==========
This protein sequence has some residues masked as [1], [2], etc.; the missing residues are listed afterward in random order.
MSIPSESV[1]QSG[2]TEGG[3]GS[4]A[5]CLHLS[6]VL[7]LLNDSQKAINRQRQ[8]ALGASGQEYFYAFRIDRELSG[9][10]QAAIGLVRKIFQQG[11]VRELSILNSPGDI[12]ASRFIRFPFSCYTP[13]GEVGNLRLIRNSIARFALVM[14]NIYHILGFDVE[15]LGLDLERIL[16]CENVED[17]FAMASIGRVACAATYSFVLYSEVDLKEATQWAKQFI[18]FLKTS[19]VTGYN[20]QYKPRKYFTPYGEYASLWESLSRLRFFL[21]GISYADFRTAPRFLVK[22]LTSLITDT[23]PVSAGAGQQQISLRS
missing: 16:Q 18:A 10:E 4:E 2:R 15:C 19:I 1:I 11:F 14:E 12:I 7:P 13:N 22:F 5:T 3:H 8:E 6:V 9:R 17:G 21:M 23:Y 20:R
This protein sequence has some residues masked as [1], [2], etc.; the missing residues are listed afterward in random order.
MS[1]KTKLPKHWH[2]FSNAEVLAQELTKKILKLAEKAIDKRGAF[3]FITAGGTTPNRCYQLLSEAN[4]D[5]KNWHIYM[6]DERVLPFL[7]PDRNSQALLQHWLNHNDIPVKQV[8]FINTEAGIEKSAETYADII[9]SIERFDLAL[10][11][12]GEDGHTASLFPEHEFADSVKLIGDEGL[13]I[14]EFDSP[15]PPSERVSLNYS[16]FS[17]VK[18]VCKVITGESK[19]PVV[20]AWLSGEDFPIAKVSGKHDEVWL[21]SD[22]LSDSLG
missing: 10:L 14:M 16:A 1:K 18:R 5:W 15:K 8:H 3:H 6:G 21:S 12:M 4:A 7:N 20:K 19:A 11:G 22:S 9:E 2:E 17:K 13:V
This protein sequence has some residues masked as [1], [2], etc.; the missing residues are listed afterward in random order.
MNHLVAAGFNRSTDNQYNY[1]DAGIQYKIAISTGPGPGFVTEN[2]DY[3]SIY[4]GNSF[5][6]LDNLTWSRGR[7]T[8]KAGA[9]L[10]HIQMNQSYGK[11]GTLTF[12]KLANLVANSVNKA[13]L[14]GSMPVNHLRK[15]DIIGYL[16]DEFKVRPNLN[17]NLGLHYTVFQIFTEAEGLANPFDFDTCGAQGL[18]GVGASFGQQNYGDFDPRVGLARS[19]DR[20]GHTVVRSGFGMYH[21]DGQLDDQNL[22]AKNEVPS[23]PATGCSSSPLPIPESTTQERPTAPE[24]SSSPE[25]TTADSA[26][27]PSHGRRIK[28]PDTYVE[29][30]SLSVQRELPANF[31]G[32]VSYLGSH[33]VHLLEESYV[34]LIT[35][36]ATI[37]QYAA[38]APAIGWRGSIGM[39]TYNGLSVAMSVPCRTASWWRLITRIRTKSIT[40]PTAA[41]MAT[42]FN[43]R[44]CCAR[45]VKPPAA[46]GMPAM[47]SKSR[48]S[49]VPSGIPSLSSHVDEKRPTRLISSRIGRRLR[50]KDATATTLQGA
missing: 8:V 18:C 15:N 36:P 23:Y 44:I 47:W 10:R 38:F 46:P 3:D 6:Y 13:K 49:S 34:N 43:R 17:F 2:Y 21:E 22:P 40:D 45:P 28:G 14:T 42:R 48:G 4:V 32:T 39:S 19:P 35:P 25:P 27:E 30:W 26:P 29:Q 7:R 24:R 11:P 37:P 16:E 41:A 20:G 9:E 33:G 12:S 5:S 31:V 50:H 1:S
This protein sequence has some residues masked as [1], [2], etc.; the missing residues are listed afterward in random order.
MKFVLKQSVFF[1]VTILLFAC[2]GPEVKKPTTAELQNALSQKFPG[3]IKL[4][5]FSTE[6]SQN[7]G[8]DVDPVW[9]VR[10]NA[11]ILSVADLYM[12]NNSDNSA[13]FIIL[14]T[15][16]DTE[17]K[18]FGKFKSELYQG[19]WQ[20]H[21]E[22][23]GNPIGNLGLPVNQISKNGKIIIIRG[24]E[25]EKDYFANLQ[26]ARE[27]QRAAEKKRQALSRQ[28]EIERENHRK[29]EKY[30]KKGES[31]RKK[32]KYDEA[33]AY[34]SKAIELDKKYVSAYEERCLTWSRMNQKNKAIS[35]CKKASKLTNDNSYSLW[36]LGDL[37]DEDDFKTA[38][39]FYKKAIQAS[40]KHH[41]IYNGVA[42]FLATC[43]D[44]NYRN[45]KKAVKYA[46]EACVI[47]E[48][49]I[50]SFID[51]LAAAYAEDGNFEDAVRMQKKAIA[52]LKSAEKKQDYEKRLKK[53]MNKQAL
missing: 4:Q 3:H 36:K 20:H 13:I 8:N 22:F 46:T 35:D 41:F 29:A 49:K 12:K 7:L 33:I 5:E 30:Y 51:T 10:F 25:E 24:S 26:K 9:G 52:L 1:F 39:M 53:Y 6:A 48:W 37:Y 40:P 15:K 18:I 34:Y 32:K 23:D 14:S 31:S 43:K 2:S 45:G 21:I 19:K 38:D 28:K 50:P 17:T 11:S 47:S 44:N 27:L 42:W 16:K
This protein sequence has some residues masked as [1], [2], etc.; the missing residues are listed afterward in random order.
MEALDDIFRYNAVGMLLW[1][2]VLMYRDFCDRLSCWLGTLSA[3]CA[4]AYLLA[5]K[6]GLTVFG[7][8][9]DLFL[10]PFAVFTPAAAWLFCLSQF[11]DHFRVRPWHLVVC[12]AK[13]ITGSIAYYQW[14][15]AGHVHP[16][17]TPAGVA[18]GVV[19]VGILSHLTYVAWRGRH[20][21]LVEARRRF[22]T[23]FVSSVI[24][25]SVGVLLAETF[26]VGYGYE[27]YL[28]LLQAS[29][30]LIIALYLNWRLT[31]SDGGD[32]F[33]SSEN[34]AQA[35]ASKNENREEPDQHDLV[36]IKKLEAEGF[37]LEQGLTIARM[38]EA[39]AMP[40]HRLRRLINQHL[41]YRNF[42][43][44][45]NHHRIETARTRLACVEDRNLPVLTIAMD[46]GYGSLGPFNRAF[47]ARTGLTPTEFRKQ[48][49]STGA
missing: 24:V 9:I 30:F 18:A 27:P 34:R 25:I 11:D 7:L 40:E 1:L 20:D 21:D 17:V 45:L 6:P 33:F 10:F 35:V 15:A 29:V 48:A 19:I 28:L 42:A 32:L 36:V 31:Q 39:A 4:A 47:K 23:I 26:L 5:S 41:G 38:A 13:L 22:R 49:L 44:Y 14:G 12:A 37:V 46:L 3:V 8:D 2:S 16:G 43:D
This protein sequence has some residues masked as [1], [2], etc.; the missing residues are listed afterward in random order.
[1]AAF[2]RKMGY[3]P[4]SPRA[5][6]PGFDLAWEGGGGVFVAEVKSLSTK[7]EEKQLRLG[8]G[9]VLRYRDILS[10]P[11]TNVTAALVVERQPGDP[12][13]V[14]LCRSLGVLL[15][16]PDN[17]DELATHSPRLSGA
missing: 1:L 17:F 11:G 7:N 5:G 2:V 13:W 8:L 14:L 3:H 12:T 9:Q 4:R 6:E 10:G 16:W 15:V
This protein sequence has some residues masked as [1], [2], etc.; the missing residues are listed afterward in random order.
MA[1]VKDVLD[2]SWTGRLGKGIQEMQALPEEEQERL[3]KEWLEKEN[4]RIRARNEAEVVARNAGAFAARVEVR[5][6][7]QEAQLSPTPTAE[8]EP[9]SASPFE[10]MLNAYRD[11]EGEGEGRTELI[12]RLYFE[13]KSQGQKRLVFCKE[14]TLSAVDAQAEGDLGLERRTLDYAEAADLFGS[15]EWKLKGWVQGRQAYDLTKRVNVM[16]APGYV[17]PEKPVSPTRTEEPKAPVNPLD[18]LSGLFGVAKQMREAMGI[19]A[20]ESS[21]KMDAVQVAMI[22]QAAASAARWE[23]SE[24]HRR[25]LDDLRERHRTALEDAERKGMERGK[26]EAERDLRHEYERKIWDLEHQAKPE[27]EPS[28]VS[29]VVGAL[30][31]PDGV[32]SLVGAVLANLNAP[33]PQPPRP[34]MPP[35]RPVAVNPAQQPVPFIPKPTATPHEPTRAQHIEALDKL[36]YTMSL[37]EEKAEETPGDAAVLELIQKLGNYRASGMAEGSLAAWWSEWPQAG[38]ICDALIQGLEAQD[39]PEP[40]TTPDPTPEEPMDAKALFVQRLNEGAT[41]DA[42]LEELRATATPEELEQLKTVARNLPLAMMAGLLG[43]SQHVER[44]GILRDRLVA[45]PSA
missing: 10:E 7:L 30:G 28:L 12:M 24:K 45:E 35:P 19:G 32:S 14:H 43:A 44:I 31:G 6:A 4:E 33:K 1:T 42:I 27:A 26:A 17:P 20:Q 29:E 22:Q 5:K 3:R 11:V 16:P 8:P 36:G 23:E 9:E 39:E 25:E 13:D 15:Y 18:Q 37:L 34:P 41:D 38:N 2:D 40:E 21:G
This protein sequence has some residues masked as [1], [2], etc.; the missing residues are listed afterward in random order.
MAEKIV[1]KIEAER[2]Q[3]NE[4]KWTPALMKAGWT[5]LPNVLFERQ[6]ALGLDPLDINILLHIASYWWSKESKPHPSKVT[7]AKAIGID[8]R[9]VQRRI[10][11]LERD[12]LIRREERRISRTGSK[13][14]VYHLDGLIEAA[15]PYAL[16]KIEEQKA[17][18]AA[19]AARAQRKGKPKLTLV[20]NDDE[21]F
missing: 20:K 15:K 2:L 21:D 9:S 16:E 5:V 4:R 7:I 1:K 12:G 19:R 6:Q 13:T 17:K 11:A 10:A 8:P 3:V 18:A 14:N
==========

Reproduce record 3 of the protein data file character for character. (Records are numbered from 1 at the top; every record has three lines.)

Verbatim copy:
This protein sequence has some residues masked as [1], [2], etc.; the missing residues are listed afterward in random order.
MNHLVAAGFNRSTDNQYNY[1]DAGIQYKIAISTGPGPGFVTEN[2]DY[3]SIY[4]GNSF[5][6]LDNLTWSRGR[7]T[8]KAGA[9]L[10]HIQMNQSYGK[11]GTLTF[12]KLANLVANSVNKA[13]L[14]GSMPVNHLRK[15]DIIGYL[16]DEFKVRPNLN[17]NLGLHYTVFQIFTEAEGLANPFDFDTCGAQGL[18]GVGASFGQQNYGDFDPRVGLARS[19]DR[20]GHTVVRSGFGMYH[21]DGQLDDQNL[22]AKNEVPS[23]PATGCSSSPLPIPESTTQERPTAPE[24]SSSPE[25]TTADSA[26][27]PSHGRRIK[28]PDTYVE[29][30]SLSVQRELPANF[31]G[32]VSYLGSH[33]VHLLEESYV[34]LIT[35][36]ATI[37]QYAA[38]APAIGWRGSIGM[39]TYNGLSVAMSVPCRTASWWRLITRIRTKSIT[40]PTAA[41]MAT[42]FN[43]R[44]CCAR[45]VKPPAA[46]GMPAM[47]SKSR[48]S[49]VPSGIPSLSSHVDEKRPTRLISSRIGRRLR[50]KDATATTLQGA
missing: 8:V 18:C 15:N 36:P 23:Y 44:I 47:W 10:R 38:F 46:P 3:D 6:Y 13:K 49:S 34:N 43:R 17:F 2:Y 21:E 22:P 40:D 45:P 28:G 14:T 42:R 48:G 4:V 32:T 39:S 19:P 35:P 25:P 27:E 30:W 26:P 29:Q 7:R 24:R 11:P 37:P 16:E 41:A 20:G 9:E 33:G 12:S 5:S 31:V 50:H 1:S